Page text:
We should engineer a new crystalloid?

My post on bag wars was hardly posted when Josh Farkas’ excellent PulmCrit posted an recipe for a Universal Panacea. http://emcrit.org/pulmcrit/crystalloid/

My own foray into this arena was 19 years ago ncbi.nlm.nih.gov/pubmed/9349085 “An improved Hartmann’s solution for anaesthetists in the 1990s”. Before you read it, please note it is heavily laden with Irony (not Fe++), which younger readers may find confusing. What follows is therefore irony-free. I’m going to presume Josh is talking about an extracellular resuscitation fluid. He never considers bicarbonate buffered haemofiltration solutions (BBHS), which are currently available.

I completely agree that continuing to debate the merits of NS vs. LR or Plasmalyte is to repeat the wrong question. But the first flawed premise Josh gives us is “whatever abnormality the patient may have, [the universal] crystalloid infusion will pull them closer to target serum concentrations.”  We are most often dealing with vasopressinaemic patients in critical care, and they are quite capable of “desalinating” an infused litre of isotonic salt solution and becoming more hyponatraemic. The lower the sodium concentration in the bag, the easier desalination occurs, and so a bad situation can be exacerbated.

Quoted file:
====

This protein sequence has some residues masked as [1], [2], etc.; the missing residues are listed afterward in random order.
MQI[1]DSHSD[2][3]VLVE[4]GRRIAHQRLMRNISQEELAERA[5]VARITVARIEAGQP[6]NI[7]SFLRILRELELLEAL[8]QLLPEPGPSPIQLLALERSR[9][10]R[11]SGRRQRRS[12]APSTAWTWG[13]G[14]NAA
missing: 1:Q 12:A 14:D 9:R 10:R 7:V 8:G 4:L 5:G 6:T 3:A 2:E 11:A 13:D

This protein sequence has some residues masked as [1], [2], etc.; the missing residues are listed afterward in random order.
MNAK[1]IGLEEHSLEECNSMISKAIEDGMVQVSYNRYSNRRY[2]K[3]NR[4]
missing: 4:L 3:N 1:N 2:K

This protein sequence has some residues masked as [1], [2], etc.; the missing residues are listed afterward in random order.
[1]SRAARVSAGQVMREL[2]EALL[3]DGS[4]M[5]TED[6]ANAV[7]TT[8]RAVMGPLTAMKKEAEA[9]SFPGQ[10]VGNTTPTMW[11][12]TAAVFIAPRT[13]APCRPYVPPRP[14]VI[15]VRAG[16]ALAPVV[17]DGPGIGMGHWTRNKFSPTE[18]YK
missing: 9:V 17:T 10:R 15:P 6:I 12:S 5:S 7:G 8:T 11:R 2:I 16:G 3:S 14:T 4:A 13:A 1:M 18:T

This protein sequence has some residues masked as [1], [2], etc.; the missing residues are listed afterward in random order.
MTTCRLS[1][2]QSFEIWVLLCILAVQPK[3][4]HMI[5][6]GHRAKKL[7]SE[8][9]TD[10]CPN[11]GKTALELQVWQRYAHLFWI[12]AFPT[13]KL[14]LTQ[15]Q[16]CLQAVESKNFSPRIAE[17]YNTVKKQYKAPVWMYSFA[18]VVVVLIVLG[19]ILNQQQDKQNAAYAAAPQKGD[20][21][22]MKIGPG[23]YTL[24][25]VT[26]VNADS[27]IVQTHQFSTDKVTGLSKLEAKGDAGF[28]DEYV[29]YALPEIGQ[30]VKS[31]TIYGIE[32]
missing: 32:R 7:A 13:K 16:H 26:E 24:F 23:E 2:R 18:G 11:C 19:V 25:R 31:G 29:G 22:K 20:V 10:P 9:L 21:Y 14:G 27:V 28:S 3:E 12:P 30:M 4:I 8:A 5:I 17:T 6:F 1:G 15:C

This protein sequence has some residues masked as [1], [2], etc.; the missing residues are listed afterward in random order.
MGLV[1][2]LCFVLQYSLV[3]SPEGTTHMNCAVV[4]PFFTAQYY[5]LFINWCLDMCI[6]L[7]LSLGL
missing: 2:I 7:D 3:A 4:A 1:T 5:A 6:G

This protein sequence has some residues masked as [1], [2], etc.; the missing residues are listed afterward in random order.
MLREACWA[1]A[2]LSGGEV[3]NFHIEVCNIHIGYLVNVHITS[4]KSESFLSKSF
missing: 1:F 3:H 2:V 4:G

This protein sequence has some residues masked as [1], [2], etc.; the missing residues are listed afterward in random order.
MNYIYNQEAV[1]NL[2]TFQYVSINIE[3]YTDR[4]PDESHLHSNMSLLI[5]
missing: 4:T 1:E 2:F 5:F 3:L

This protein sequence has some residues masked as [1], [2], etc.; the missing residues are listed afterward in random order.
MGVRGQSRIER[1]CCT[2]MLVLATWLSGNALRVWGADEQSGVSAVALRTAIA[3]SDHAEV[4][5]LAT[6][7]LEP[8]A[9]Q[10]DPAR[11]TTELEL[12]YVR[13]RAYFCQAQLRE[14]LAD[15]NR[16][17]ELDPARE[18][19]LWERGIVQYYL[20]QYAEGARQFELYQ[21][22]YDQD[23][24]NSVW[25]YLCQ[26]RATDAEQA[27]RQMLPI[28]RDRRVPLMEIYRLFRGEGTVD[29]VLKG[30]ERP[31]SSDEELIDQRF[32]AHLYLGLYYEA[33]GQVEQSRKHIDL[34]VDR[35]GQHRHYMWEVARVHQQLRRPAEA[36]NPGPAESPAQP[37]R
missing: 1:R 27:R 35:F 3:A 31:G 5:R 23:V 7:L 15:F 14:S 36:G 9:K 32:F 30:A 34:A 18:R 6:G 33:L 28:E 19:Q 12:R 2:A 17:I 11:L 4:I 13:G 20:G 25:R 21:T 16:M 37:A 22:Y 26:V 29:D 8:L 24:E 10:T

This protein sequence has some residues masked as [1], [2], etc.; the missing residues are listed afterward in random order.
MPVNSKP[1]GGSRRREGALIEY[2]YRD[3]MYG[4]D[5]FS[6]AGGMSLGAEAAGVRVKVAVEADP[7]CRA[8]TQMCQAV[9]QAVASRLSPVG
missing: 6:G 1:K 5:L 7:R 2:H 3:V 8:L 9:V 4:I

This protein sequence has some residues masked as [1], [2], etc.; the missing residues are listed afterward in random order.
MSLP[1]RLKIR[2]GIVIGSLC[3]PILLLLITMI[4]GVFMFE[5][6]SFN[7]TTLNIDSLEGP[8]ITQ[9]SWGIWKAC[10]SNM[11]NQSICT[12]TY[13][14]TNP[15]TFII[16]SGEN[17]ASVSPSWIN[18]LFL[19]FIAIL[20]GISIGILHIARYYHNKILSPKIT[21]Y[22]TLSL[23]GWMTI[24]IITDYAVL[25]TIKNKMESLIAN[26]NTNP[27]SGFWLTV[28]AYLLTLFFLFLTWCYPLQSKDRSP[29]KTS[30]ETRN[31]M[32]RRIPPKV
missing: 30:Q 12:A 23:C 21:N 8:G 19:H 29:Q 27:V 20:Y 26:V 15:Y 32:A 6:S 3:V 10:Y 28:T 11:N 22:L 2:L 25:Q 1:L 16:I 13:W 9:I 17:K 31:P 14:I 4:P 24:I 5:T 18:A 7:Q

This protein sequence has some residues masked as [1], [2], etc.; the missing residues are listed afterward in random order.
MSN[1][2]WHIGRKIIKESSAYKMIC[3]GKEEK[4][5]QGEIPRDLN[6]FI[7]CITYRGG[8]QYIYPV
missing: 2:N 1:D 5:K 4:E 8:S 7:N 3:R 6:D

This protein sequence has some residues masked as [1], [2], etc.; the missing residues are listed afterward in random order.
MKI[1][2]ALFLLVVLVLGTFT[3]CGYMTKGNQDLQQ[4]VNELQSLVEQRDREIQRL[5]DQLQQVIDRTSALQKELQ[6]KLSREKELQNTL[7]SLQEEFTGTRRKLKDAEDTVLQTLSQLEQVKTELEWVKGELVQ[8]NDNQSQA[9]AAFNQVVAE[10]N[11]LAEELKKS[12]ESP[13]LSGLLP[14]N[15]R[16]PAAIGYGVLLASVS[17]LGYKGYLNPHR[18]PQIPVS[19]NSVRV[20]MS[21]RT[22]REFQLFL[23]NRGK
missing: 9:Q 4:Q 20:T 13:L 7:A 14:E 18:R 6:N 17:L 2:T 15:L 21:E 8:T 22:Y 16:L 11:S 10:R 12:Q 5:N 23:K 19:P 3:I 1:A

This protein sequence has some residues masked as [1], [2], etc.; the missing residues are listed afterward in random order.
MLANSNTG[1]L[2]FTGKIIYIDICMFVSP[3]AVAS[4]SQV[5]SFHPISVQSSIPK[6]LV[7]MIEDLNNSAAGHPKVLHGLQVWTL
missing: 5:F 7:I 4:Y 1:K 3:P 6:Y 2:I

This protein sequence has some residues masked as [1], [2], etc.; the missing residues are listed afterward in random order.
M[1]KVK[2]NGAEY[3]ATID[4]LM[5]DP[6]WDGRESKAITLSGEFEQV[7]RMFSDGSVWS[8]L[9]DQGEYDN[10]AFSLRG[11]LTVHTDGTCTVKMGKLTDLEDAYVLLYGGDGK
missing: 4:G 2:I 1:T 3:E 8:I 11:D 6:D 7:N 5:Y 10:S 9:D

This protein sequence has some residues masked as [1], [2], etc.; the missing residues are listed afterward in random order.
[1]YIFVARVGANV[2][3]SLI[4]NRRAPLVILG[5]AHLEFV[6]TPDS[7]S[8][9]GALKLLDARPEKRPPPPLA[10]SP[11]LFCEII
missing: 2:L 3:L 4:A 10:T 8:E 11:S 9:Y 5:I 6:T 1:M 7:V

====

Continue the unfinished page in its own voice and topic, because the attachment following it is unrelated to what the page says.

The second flawed premise lies in Josh’s “Composition” table. Compare it to a slide I’ve nicked from a lecture by Andrew Eynon on the dangers of hypotonic solutions for patients at risk of hypotonic encephalopathy.

osm table

Notice that the contributors to a solutions actual osmolality are not all entirely active. The osmolality of a solution is often significantly less than the sum of its ions. I suspect Farkas’ Solution will actually be hypotonic. He may wish to reconsider Hamburger Solution for the “first bag” as it truly isotonic, and a litre or two while awaiting labs and assessment will be quite benign. See the other great slide I’ve nicked from Dr Eynon;

hypotonic slide

If you reflect on this slide, you’ll never again attempt to resuscitate someone at risk of raised ICP with a hypotonic solution, even if only slightly hypotonic.

There you go. Visit PulmCrit and post your comments, we can start a debate!



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